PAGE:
The impact of gender on agricultural conservation knowledge and attitudes in an Iowa watershed

The impact of gender on agricultural conservation knowledge and attitudes in an Iowa watershed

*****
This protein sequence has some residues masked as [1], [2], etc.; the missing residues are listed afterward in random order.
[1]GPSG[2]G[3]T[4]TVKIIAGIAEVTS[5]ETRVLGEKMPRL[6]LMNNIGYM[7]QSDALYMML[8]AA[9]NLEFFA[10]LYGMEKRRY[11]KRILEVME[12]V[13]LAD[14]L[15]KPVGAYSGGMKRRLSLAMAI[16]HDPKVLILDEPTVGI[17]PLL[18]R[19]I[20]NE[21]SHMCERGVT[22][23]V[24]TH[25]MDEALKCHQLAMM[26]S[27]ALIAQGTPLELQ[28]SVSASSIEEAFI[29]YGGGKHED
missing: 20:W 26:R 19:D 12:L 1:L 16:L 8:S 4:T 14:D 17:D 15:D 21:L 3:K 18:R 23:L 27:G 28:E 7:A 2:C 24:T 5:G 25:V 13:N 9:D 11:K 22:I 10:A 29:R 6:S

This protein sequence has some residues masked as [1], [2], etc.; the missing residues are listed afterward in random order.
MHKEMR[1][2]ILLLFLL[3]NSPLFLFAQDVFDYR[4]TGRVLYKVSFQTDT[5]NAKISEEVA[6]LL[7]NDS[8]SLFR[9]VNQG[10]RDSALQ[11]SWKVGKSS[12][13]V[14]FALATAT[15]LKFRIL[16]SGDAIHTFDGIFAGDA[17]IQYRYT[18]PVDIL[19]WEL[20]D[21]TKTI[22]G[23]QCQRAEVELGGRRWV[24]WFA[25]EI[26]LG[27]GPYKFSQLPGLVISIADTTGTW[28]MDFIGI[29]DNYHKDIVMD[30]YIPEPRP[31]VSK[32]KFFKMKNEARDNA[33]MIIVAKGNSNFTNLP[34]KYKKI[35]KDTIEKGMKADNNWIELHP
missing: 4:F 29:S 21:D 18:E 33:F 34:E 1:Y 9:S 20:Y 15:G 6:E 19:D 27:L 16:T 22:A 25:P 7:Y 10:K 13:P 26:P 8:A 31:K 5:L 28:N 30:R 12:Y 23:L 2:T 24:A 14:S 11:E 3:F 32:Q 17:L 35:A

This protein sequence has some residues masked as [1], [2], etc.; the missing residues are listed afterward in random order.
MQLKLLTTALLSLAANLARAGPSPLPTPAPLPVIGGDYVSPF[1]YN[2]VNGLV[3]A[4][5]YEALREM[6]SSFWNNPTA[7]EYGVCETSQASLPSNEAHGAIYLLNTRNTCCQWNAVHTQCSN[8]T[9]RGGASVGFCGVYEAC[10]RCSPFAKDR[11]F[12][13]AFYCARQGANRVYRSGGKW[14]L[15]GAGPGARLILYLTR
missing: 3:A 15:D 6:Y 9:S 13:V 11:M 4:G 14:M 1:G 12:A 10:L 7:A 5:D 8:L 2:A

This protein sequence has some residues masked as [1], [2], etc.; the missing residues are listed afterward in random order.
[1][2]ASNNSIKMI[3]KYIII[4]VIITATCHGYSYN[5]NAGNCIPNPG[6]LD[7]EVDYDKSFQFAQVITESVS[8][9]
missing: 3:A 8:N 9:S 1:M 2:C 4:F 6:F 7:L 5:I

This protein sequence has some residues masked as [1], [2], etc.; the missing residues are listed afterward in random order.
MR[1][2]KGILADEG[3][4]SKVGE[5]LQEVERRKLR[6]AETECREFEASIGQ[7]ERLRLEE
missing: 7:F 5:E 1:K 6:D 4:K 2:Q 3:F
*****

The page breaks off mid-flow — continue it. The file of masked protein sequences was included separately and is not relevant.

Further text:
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  95 MARCH/APRIL 2014—VOL. 69, NO. 2JOURNAL OF SOIL AND WATER CONSERVATION Caroline Gottschalk Druschke  is an assistant professor in the Department of Writing and Rhetoric at the University of Rhode Island in Kingston, Rhode Island. Silvia Secchi  is an as-sistant professor in the Department of Agribusi-ness Economics at Southern Illinois University in Carbondale, Illinois. The impact of gender on agricultural conservation knowledge and attitudes in an Iowa watershed C.G. Druschke and S. Secchi  Abstract:  Female agricultural land ownership and operatorship are on the rise in Iowa and across the nation, but little research exists that explores agricultural conservation outreach to women and gendered differences in conservation knowledge and attitudes. The authors surveyed all agricultural landowners and operators in the Clear Creek Watershed in eastern Iowa about conservation knowledge and attitudes, as well as preferred sources of information about conservation. Clear Creek is a high-visibility watershed for conservation outreach for several reasons, including its long-standing watershed stakeholder council and its connec-tion to the impaired Iowa River. Analysis of the survey results demonstrated that female respondents had significantly lower levels of knowledge about best management practices and significantly more positive attitudes towards conservation and collaboration than men. Meanwhile, women looked to the same sources for conservation information as male respon-dents, including neighbors, friends, and conservation agencies like the Natural Resources Conservation Service, Cooperative Extension, and the Farm Service Agency. These gendered results have significant consequences for the future of agricultural conservation practice and policy and for the subsequent health of the nation’s soils and waterways. While lacking in knowledge about specific conservation practices, female respondents valued conservation practices, looked to government agencies for information about conservation, and expressed interest in collaborating with government entities for conservation on their land. Agricultural conservation practitioners can use these findings to tailor outreach efforts that will more effectively reach the nation’s female landowners and operators. Key words:  conservation—farmer attitudes—female landowners—female operators— gender—watershed management The times they are a-changin’: female agricultural land ownership and opera-torship are on the rise in Iowa, and female agricultural landowners and operators may have different conservation outreach needs than their male counterparts.  Shifts in land ownership mean that Iowa women now own a majority of the rented farm-land in Iowa and own or co-own just under half of Iowa’s overall farmland (Duffy and Smith 2008), while single women own a full fifth of Iowa’s farmland (Clayton 2009). Female operatorship is on the rise across the state and nationwide (USDA NASS 2009). Meanwhile, throughout the agricultural Midwest, conservation staff and policymakers are under increasing pressure to understand who conserves soil and water and how best to reach them. However, relatively little research exists that works to understand how female agricultural landowners and operators might differ from their male counterparts when it comes to conservation. This is an issue likely to become more and more important as agricultural production in the United States intensifies to meet increasing global demand for food, feed, fiber, and fuel. To help fill this research gap, in 2010 we distributed a survey about conservation knowledge and attitudes and the potential for biofuel production to all agricultural landowners and operators in the Clear Creek Watershed in eastern Iowa. Here we focus on the subset of questions about conservation to consider whether and how female agricultural landowners and operators differ from their male counterparts when it comes to knowledge of and attitudes about best management practices.We examined the following specific research questions: • Are there gendered differences between agricultural landowners’ and operators’ atti-tudes towards soil and water conservation? • Are there gendered differences between ag -ricultural landowners’ and operators’ percep-tions of who should be responsible for soil and water conservation in the watershed? • Are there gendered differences between agricultural landowners’ and operators’ knowledge of various best management practices and their usefulness in the Clear Creek Watershed? • Are there gendered differences between agricultural landowners’ and operators’ weighting of issues that matter to the future of agriculture in Iowa? • Are there gendered differences between agricultural landowners’ and operators’ pre-ferred sources of conservation information?Our research questions build upon a thread of  Journal of Soil and Water Conservation  A Section articles related to the subject of conservation outreach to women (Everett 1983; Carolan et al. 2004; Wells and Eells 2011). A generation ago, Everett (1983) famously claimed that, “Farm girls care about the soil. So do their mothers,” and went on to assert that conservation outreach has largely failed to involve women. Twenty years later, Carolan et al. (2004) were still able to describe the “alienation of female landlords” who lacked the technical expertise to deal with their male tenants. Most recently, Wells and Eells (2011) reminded us of Everett’s (1983) arguments, suggesting that government con-servation programs and staff members are still not working to connect with women landowners, and that this disconnect has a negative impact on conservation throughout Iowa. As they argue, “It is in the best interest of the land to cater more to women farm-land owners, as their numbers have grown. We need to step back and rethink programs from their standpoints; evaluate the adequacy doi:10.2489/jswc.69.2.95  C o p yr  i   g h  t   ©2  0 1 4  S  o i   l   a n d  W a t   er  C o n s  er  v a t   i   o n S  o c i   e t   y .A  l   l  r  i   g h  t   s r  e s  er  v e d  .   w w w . s  w c  s  . or  g  6  9  (  2  )   :  9  5 -1  0  6   J  o ur  n a l   o f   S  o i   l   a n d  W a t   er  C o n s  er  v a t   i   o n  96 JOURNAL OF SOIL AND WATER CONSERVATIONMARCH/APRIL 2014—VOL. 69, NO. 2 of the one-size, land-as-commodity model; and take an institutional accounting to iden-tify endemic barriers to greater participation” (Wells and Eells 2011). Wells and Eells (2011) argue that conservation agencies have not worked to connect with women landowners, and, as a result, women landowners are not fully participating in decision-making about production practices, commodity programs, and conservation programs on their farmland.For the reasons that Wells and Eells (2011) describe, women are not participating as often as men in government-sponsored conserva-tion programs. Our research suggests that they are also not as likely to adopt conserva-tion practices more generally. The Census of Agriculture does not provide information on the adoption of conservation by gender, but our study asked about the presence of four conservation practices on the land owned or farmed by respondents, all of which are likely to be supported by cost-share or incentive funding: contour buffer strips, riparian buf-fers or filter strips, grassed waterways, and terraces or basins. Among female respon-dents, 18% reported that at least one of those conservation practices was present for which there had been conservation payments in 2009, and the same percentage reported the presence of at least one practice for which no payments had been received. Among male respondents, the corresponding percentages were higher at 22% and 24%. Women’s lower levels of adoption of both cost-shared and noncost-shared conservation practices exist despite the wider research that demonstrates that women tend to be particularly conser-vation-minded (Chiappe and Flora 1998; Feldman and Welsh 1995; Hassanein 1999; Meares 1997; Peter et al. 2000; and Salamon 1992). While it would seem that women’s views on conservation would make them want to adopt (or want their renters to adopt) conservation practices on their land, Wells and Eells (2011) tell us that women have not had enough contact with government conservation staff to learn about and, thus, adopt both cost-shared and noncost-shared practices. Because many women do not pos-sess technical expertise (Carolan et al. 2004) and feel they cannot access this expertise as “outsiders” (Carolan et al. 2004), they remain conservation-minded nonadopters.As a largely underserved population, female agricultural landowners and opera-tors remain largely outside of the scope of conservation adoption literature. This may be due to widely held assumptions about the gendered division of agricultural labor that imagine men in charge of farm fields and women in charge of farm families, even though the reality of farm labor may be much more complicated (Trauger et al. 2010; Brandth 1994; Brandth 2002). In the search for consistent and reliable indicators of adoption, researchers have pointed to factors other than gender, such as education (Rahm and Huffman 1984; Saltiel et al. 1994; Okoye 1998), age (Warriner and Moul 1992; Marra and Ssali 1990; Neill and Lee 2001), farm size (Shortle and Miranowski 1986; Clay et al. 1998; Agbamu 1995), erodible soils (Uri 1997; Soule et al. 2000; Pautsch et al. 2001), land tenure (Neill and Lee 1999; Fuglie 1999; Nowak 1987), and wealth (Somda et al. 2002; Swinton 2000; Smit and Smithers 1992), though these authors came to differing conclusions about the positive, negative, or absent correlation between these factors and adoption. Knowler and Bradshaw (2007), in their widely cited review of global conser-vation adoption literature, determined that few or none of these variables consistently accounted for adoption across the litera-ture and noted gender as significant in only one study with no further comment. While Prokopy et al. (2008) pointed to a number of factors that positively correlated to conserva-tion adoption in their United States-specific review of conservation adoption literature, they suggested only that these factors serve as good starting points for outreach in the absence of locally specific knowledge and emphasized the importance of local social networks and locally tailored conservation outreach. (Indeed, Eells and Adcock [2012] suggest that local social networks or “peer-to-peer learning models” may be especially relevant for female landowners. See also Trauger et al. [2010]) However, Prokopy et al. (2008) cited only one study that showed gender as a significant variable, with male gender positively correlating with adoption. Prokopy et al.’s (2008) conclusion echoed that of Knowler and Bradshaw (2007): both articles insisted on the difficulty of settling on consistent variables and suggested that agricultural conservation efforts should be attentive to local conditions and concerns.Though solutions need to be place specific, women are going to be central to them, due to increasing rates of female operatorship and landownership as women outlive their male spouses and male siblings to inherit increas-ingly larger farms (Duffy 2011; Eastwood et al. 2010). Women operators are a largely understudied population. The last year that the Iowa Farm and Rural Life Poll (known as the Farm Poll) reported the gender break-down of respondents was 2008, at which point only 8% of the survey participants were women (Arbuckle et al. 2008). The second understudied axis of our research is that of landowners. In a recent topical report of the Farm Poll, Arbuckle (2010) noted, “Given the prevalence of rented land in Iowa agri-culture, surprisingly little is known about the people who own that land and what impacts nonoperator landownership might have on farmers, rural communities, and the environ-ment.” Landowners are an important group to understand because they are involved in one-time decision making about the instal-lation of structural practices and multiyear decisions such as the planting of perennial crops or land set aside. This involvement is likely not on the wane since increases in crop prices in recent years have increased cash rents and decreased the attractiveness of long-term leases (Kauffman 2012), so landowners have more incentives to actively manage their land. Further, there is evidence from the Farm Poll that landowners’ connec-tions to farming decisions on their land are still strong—at least in Iowa (Arbuckle 2010). As our study attends to male and female landowners and operators in a watershed in the heart of the Corn Belt, the most produc-tive commodity region in the United States, our results illustrate some of the issues that outreach and extension will have to address in this critical region (figure 1). Materials and Methods Study Site.  Our research is based in the Clear Creek Watershed, the 26,300 ha (65,000 ac) watershed in eastern Iowa’s Johnson and Iowa counties fed by the 40 km (25 mi) long Clear Creek (figure 1). Land use in the Clear Creek Watershed in 2009 (fig-ure 2) reflected a more diverse landscape than Iowa as a whole. Twenty-nine percent of the area was planted in corn ( Zea mays  L.), and 22% in soybeans ( Glycine max  L.), while pasture, grasslands, and alfalfa ( Medicago sativa ) took up about 27% of the watershed (over one-sixth of which was enrolled in the Conservation Reserve Program). Urban areas and other impervious surfaces, such as roads, took up about 14% of the land. By contrast, almost 35% of land statewide was  C o p yr  i   g h  t   ©2  0 1 4  S  o i   l   a n d  W a t   er  C o n s  er  v a t   i   o n S  o c i   e t   y .A  l   l  r  i   g h  t   s r  e s  er  v e d  .   w w w . s  w c  s  . or  g  6  9  (  2  )   :  9  5 -1  0  6   J  o ur  n a l   o f   S  o i   l   a n d  W a t   er  C o n s  er  v a t   i   o n  97 MARCH/APRIL 2014—VOL. 69, NO. 2JOURNAL OF SOIL AND WATER CONSERVATION used for growing corn and 22% for soybeans, while less than 21% was in pasture, alfalfa, or grasses, and less than 9% was urban areas and impervious surfaces (USDA NASS 2010). The watershed’s more mixed land use reflects its proximity to Iowa City and the fact that the land in the watershed is not as fertile as the land in North-Central Iowa. The higher average slope in the watershed is the rea-son why, according to Iowa Department of Natural Resources’s estimates, most of the watershed does not need to be tiled (Iowa Department of Natural Resources 2008), though anecdotal evidence from J. Schnoor (personal communication, 2010) suggests tiling is present throughout the study area. The main rotations in the watershed are corn–soybean and corn–corn–soybean with a combination of no-till and mulch-tillage. For cow-calf operations in the watershed, the predominant rotation is corn/corn/oats followed by two or three years of meadow. According to J. Martin, (personal commu-nication, February 15, 2012) most of the farmers plow the meadow the year it goes into corn, with some minimum till following row-crop years. According to the most recent data available (Iowa Department of Natural Resources 2012), in 2012 there were four active animal feeding operations, one inactive one, and an open feedlot in the watershed (figure 2). None of the operations was big enough to require a permit. The 2007 Total Maximum Daily Load (TMDL) document reported that the watershed housed 5,945 beef cattle and 8,350 hogs. These numbers were estimated using 2002 county-level cen-sus data and are likely not very precise (Iowa Department of Natural Resources 2007). Since the watershed has such a mixed land use and likely has substantial areas that are not tiled, there is a wide range of potentially effective conservation practices including conservation tillage, manure management, riparian buffers, and land set aside.In the late 1990s, concerns about pollu-tion in Clear Creek prompted the Johnson County Soil and Water Conservation District to name the creek a priority water-shed; the formation of a citizen-based watershed group, the Clear Creek Watershed Enhancement Project (CCWEP), followed in 2000. Clear Creek Watershed Enhancement Project, a group that includes private, busi-ness, and governmental stakeholders, as well as conservation staff from the Natural Resources Conservation Service (NRCS), Figure 1 Map of the Clear Creek Watershed and its position in the Corn Belt. Figure 2 Map of land use in Clear Creek Watershed in 2009. Legend CornSoybeansPasture grass/alfalfaForestUrban/roadsWater WetlandsClear CreekIncorporated citiesConfinementOpen feedlot LivestockLand use in 2009 10 0 10 20 km Iowa CountyJohnson County North LibertyCoralvilleIowa City Legend 100 to 25,90025,901 to 66,50066,501 to 121,600121,601 to 196,000196,001 to 365,500Clear Creek Watershed 0 500 1,000 1,500 km0 50 100 km200 0 200 400 km Harvested corn acres for 2011  C o p yr  i   g h  t   ©2  0 1 4  S  o i   l   a n d  W a t   er  C o n s  er  v a t   i   o n S  o c i   e t   y .A  l   l  r  i   g h  t   s r  e s  er  v e d  .   w w w . s  w c  s  . or  g  6  9  (  2  )   :  9  5 -1  0  6   J  o ur  n a l   o f   S  o i   l   a n d  W a t   er  C o n s  er  v a t   i   o n  98 JOURNAL OF SOIL AND WATER CONSERVATIONMARCH/APRIL 2014—VOL. 69, NO. 2 the Iowa Department of Agriculture and Land Stewardship, and the Johnson and Iowa County Soil and Water Conservation Districts, formed to address high bacteria levels, sedimentation, and elevated nitrogen (N) and phosphorous (P) levels in Clear Creek. Since 2000, CCWEP has worked to spread awareness about conservation practices to remedy pollution and secure additional funding for conservation, while a statewide volunteer water monitoring group called IOWATER conducted water quality snapshots along the creek.In 2004, an IOWATER volunteer tracked the headwaters of Clear Creek and discovered that the small, unsewered, and unincorpo-rated town of Conroy, Iowa was leaching human waste into the drain tiles that fed the headwaters of the creek. This was the starting point for the inclusion of Clear Creek on the United States Environmental Protection Agency’s (USEPA) 303(d) Impaired Waters list, which made Clear Creek eligible for US$1.5 million in federal grants for reme-diation efforts (Soenen 2008). The TMDL document produced because of the listing process identified the main sources of pol-lution as failing septic systems and livestock from direct effects such as cattle in the streams and indirect effects such as inappropriate manure applications (Iowa Department of Natural Resources 2007). As a result, the community of Conroy inaugurated its sew-age treatment lagoon in summer 2009, and some farmers in the watershed obtained Clean Water Act 319 funds to install conser-vation practices such as water and sediment control basins, grade stabilization structures, grassed waterways, filter strips, contour buf-fers, conservation cover, no-till planting, and fencing for livestock (USEPA 2012). Due to these actions, Clear Creek was removed from the Impaired Waters list in 2010.Despite the Creek’s delisting, pollution remains a problem (Bannow 2013), along with the important reality that the creek flows directly into the Iowa River, a USEPA Impaired Waterway. Despite the early and intense focus on elevated bacteria levels from septics in Clear Creek, the more persistent threat comes from the cumulative impacts of several sources: livestock damage to the creek banks, fecal contamination from manure, run-off from fertilizers and pesticides, and high rates of sheet and rill erosion in the watershed (Bannow 2013; USDA NRCS 2012). Survey Design and Distribution.  Our survey was conducted in 2010 with a dual purpose. The first was to assess the current state of conservation knowledge and attitudes in the watershed to help map out future pro-grams, and the second was to assess potential production scenarios in the watershed, with a particular focus on biofuel production. The first eight questions of the survey were demographic questions about factors like gender, age, income, and education. Question nine (Q.9) asked about knowledge of water quality issues in the watershed. Questions 10 through 13 asked about attitudes towards and knowledge of watershed conservation more generally, while Q.14 asked about preferred sources of information on conservation issues. The remaining survey questions (not analyzed for this study) related to willingness to adopt on-farm conservation practices and knowledge of biofuel production processes. The research presented here is drawn from the subset of questions about conservation knowledge and attitudes.The survey was conducted by mail. The watershed coordinator compiled the data for the mailing list from the watershed’s two counties and from multiple government offices. For Johnson County, landowners from the cities of Coralville, North Liberty, Tiffin, and Oxford were removed from the full county geographic information sys-tem (GIS) parcel data in order to exclude urban landowners from the survey. Names on a hard copy list of agricultural landown-ers and renters from the Johnson County Farm Service Administration (FSA) office were then cross-referenced with the FSA common land unit GIS layer for the water-shed. For Iowa County, a list of tract/farm numbers in the watershed was provided to the Iowa County FSA using the common land unit GIS layer. Based on that list of tract/farm numbers, the Iowa County FSA office provided a hard copy list of the asso-ciated owners and operators for each tract/farm. Hard copies were then typed into a Microsoft Excel spreadsheet, which was used to create mailing labels.In April of 2010, the survey was mailed to all 998 nonurban landowners and agricul-tural operators in the Clear Creek Watershed. Two reminder mailings were sent out over the coming weeks, and, finally, a second sur-vey was mailed to nonresponders. Budgetary restrictions limited any additional mail-ings. Respondents received a US$30 check as compensation for their time and were entered into a raffle drawing for two US$20 value trees and one US$50 plant sale gift certificate. Thirty-one of the surveys were returned as undeliverable. Of the 967 sur-veys that were delivered, 397 were at least partially completed for a response rate of 41.1%. Three hundred ninety-two (repre-senting 225 males and 167 females) of those 397 surveys (40.5% of the delivered surveys) contained enough demographic information to analyze. The project was approved by the Institutional Review Boards at the investiga-tors’ universities. Characteristics of the entire population being sampled were not available; therefore testing for nonresponse bias was not possible. However, the characteristics of our respondents are consistent with those of the statewide population included in the statewide Farmland Ownership and Tenure (FOT) survey that Iowa State University conducts every five years. Forty-two percent of survey respondents were women, and the average age was 62 years for the men and 59 years for the women. In the last available FOT report, women owned 47% of land statewide. Age-wise, direct comparisons are not possible, since the FOT does not report averages, but in 2007, 61% of the land owned by women was owned by those over 65 years, and 51% of the land owned by men was owned by men over 65 years. Overall, 55% of Iowa farmland was owned by people over the age of 65 (Duffy and Smith 2008). Survey Analysis.  We analyzed questions related to respondents’ views about conser-vation, knowledge about best management practices, collaboration for watershed-based conservation, issues that matter most to the future of agriculture in Iowa, and sources of information about conservation (table 1). Using SPSS software, we calculated Independent Samples t  -tests and Spearman rank correlation coefficients for the Likert-based questions (Clason and Dormody 1994). Preliminary F-tests for the equality of variances were conducted to determine whether to perform t  -tests assuming equal or different variances.The survey opened with 8 demographic questions. Question 9 asked respondents how knowledgeable they were about the water quality issues facing the Clear Creek Watershed. Broad knowledge and attitudes about conservation and responsibilities for its implementation were the focus of 10 subquestions in Q.10, set up as a five-point  C o p yr  i   g h  t   ©2  0 1 4  S  o i   l   a n d  W a t   er  C o n s  er  v a t   i   o n S  o c i   e t   y .A  l   l  r  i   g h  t   s r  e s  er  v e d  .   w w w . s  w c  s  . or  g  6  9  (  2  )   :  9  5 -1  0  6   J  o ur  n a l   o f   S  o i   l   a n d  W a t   er  C o n s  er  v a t   i   o n  99 MARCH/APRIL 2014—VOL. 69, NO. 2JOURNAL OF SOIL AND WATER CONSERVATION Likert scale where respondents were asked to indicate their level of agreement or dis-agreement with a series of statements. The issues of collaboration and responsibility for the implementation of conservation prac-tices were also at the core of Q.11, which asked respondents to indicate who should be responsible for soil and water conservation in the watershed. Knowledge about specific conservation practices and activities was the focus of Q.12, which asked respondents to indicate how effective the respondents felt specific practices would be in improving water quality in the watershed. Outlook towards the future was the focus of 8 sub-questions in Q.13, which asked respondents how important they thought a variety of issues were for the future of Iowa’s agricul-ture using a five-point Likert scale. Sources of conservation information were the focus of Q.14. Results and Discussion Female and male respondents had statistically significant differing responses for a variety of questions related to broad conservation knowledge and attitudes, collaboration for conservation, knowledge of specific conserva-tion practices, and outlook towards the future of agriculture. They had similar responses to questions about local water quality issues and sources of conservation information. Women and Men Both Reported a Similar Lack of Knowledge about Water Quality Issues in the Clear Creek Watershed (Table 2).  Question 9 asked respondents, “On a scale of 1 to 5 how knowledgeable are you about the water quality issues facing the Clear Creek Watershed?” where one indi-cated “not at all knowledgeable” and five indicated “very knowledgeable.” We hypoth-esized that male respondents would have more knowledge about local water quality issues than female respondents, but this was not the case. Both men and women indicated that they were closer to “not at all knowl-edgeable” than “very knowledgeable” on a five-point scale (men = 2.30, women = 2.24,  p  = 0.429), with no statistically significant difference between the two groups. Women Reported Knowing Less about Conservation Than Their Male Counterparts and Were Less Likely to Think of Themselves as Agricultural Stewards (Table 2).  Question 10 used a Likert scale (1 = strongly disagree, 2 = disagree, 3 = neutral, 4 = agree, and 5 = strongly agree) to ask respondents to indi-cate their level of agreement or disagreement with several statements. The first was (Q.10a) “I know what steps to take to conserve soil and water on my land.” Because we thought that men would have more concrete knowl-edge about conservation practices than women and would be more confident about their conservation knowledge, we hypothe-sized that women would report a statistically significant lower mean than men, and this was the case (women = 3.68, men = 3.93,  p  = 0.002). Question 10i asked respondents to indicate their level of agreement or disagree-ment with the statement, “I consider myself a steward of the land.” Because we thought that women would be less confident about their conservation knowledge and see them-selves as less empowered, we hypothesized that women would report a statistically sig-nificant lower mean than men, and this was the case at 10% significance (women = 4.01, men = 4.14,  p  = 0.076). Women Reported Being More Concerned about Soil and Water Conservation Than Their Male Counterparts (Table 2).  Question 10c asked respondents to indicate their level of agreement or disagreement with the state-ment, “I think soil and water conservation are important,” while Q.10e asked respondents to consider the statement, “I think water contam-ination (from fertilizers, sediments, and septics) is an important environmental problem in our watershed.” Because we thought that women would be more conservation-minded than their male counterparts, we hypothesized that women would report statistically significant higher means than men, and this was the case at 10% significance for both subquestions (Q.10c women = 4.49, men = 4.38,  p  = 0.097; Q.10e women = 3.80, men = 3.63,  p  = 0.069). Women Were More Likely to Value Collaboration for Conservation (Table 2). While there was not a statistically signifi-cant difference between female and male respondents for the statement in Q.10g, “I think farmers and other watershed res-idents should work together to protect our watershed,” both respondent groups more than agreed with this statement (women = 4.19, men = 4.09,  p  = 0.132). Question 10h asked respondents to indicate their level of agreement or disagreement with the state-ment, “I think farmers and conservation agency staff should work together to pro-tect our watershed.” We hypothesized that women would report a statistically signifi-cant higher mean than men, and this was the case at 10% significance (women = 4.17, men = 4.00,  p  = 0.053). Women Were More Likely Than Men to Encourage Public-Private Collaboration  for Conservation (Table 2).  Question 11 asked, “Who should be responsible for soil and water conservation? (Check all that apply.)” Possible answers were landowners, government conservation staff, farm man-agers, Clear Creek Watershed Board, renters, and specified others. In Q.11, many respon-dents indicated that private actors including landowners, farm managers, and renters (or a subset of these) should be responsible for conservation, while other respondents indi-cated that a subset of or all private actors should be responsible along with a subset of or all public actors (government conser-vation staff and the Clear Creek Watershed Board). Based on these themes, we created a “private only” variable and a “public-private” variable, groupings that successfully captured 96% of female respondents and 96% of male respondents. We hypothesized that women would be more likely than men to encour-age public-private collaboration, and this was the case. When we analyzed the responses for the “private only” variable, we found a statistically significant difference (  p  = 0.003) between women and men. Twenty-seven percent of women and 41% of men indicated that private parties (without the assistance of public entities) should be solely responsible for soil and water conservation in the water-shed. When we analyzed the responses for the “public-private” variable, we again found a statistically significant difference (  p  = 0.006) between women and men. Sixty-nine per-cent of women and 56% of men responded that private and public parties should both be responsible for soil and water conservation in the watershed. Women Thought Specific Conservation Practices Were Less Effective Than Men Did (Table 2).  Question 12 asked respondents about the effectiveness of specific practices in improving water quality in the watershed. The question was set up as a three-point Likert scale (1 = not at all effective, 2 = somewhat effective, and 3 = very effective). Respondents were given the additional option 0 = unsure. Because we anticipated that respondents might offer a low rating of a specific conservation practice based on the needs of their particular land holdings or farming operations, we asked respon-dents about each practice’s effectiveness for  C o p yr  i   g h  t   ©2  0 1 4  S  o i   l   a n d  W a t   er  C o n s  er  v a t   i   o n S  o c i   e t   y .A  l   l  r  i   g h  t   s r  e s  er  v e d  .   w w w . s  w c  s  . or  g  6  9  (  2  )   :  9  5 -1  0  6   J  o ur  n a l   o f   S  o i   l   a n d  W a t   er  C o n s  er  v a t   i   o n